Yotam Ottolenghi, introducing his recipe for “The ultimate winter couscous” in Plenty, wrote that when he first published the recipe in his Guardian column, a reader complained about the long list of ingredients. And indeed, the list is long: from apricots to vegetable stock, the recipe calls for 23 ingredients.
So lets start with a confession: I left out the half cup of dried apricots, and the preserved lemon too. (For reasons too boring to explain, I’d had to come up with a new dinner plan that afternoon and didn’t have time to buy the two missing ingredients.)
Did it matter? Not too much: The Professor liked the dish, giving it a B+/A-. Although when he heard about the missing apricot, he was curious, so I will include it next time. And based on The Professors comments, I think it could improve the dish on each of the three grading dimensions.
For taste, he gave it an A- and said that it was “good, but a little bit one-dimensional.” For both satisfaction and interestingness, he gave it a B+, and suggested adding a side of sauteed greens to make the meal more satisfying.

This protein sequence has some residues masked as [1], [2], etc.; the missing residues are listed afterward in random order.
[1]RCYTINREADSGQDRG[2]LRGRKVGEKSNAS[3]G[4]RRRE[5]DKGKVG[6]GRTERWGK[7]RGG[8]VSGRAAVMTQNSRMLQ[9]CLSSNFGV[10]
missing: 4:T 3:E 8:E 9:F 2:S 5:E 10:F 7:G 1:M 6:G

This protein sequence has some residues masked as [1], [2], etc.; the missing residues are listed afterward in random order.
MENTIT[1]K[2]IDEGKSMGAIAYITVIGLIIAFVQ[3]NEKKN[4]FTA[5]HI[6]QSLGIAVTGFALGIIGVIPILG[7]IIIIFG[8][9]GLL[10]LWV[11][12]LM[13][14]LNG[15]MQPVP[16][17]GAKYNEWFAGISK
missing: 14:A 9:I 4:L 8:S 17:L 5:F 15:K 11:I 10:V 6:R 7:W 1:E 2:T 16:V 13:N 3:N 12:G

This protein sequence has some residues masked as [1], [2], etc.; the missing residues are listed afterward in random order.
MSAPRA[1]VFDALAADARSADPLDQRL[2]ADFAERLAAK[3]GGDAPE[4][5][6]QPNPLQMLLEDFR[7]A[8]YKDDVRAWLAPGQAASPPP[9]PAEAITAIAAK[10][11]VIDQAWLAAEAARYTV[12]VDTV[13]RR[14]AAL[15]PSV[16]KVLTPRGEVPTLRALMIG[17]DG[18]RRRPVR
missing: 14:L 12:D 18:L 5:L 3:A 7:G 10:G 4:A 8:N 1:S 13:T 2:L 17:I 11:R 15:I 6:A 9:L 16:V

While I’m glad that he didn’t suggest a side of sausage, I wonder if the sweetness of the dried apricot might have deepened the flavor of the dish, satisfied the corner of our brain that loves sweet things, and made the dish more interesting.
A second confession: I’ve made the dish twice, and both times, i replaced the couscous with a small round pasta that is often called Israeli couscous. The second time, I didn’t have enough Israeli couscous so I added some quinoa.The Professor isn’t exactly a fan of health grains, so I didn’t tell him before the fact. But after the eating was done and I’d come clean, he said that the quinoa added to both the taste and texture of the dish.
Confessions done, next time I make Ottolenghi’s ultimate winter couscous, I’ll include the dried apricot. And maybe even the preserved lemon.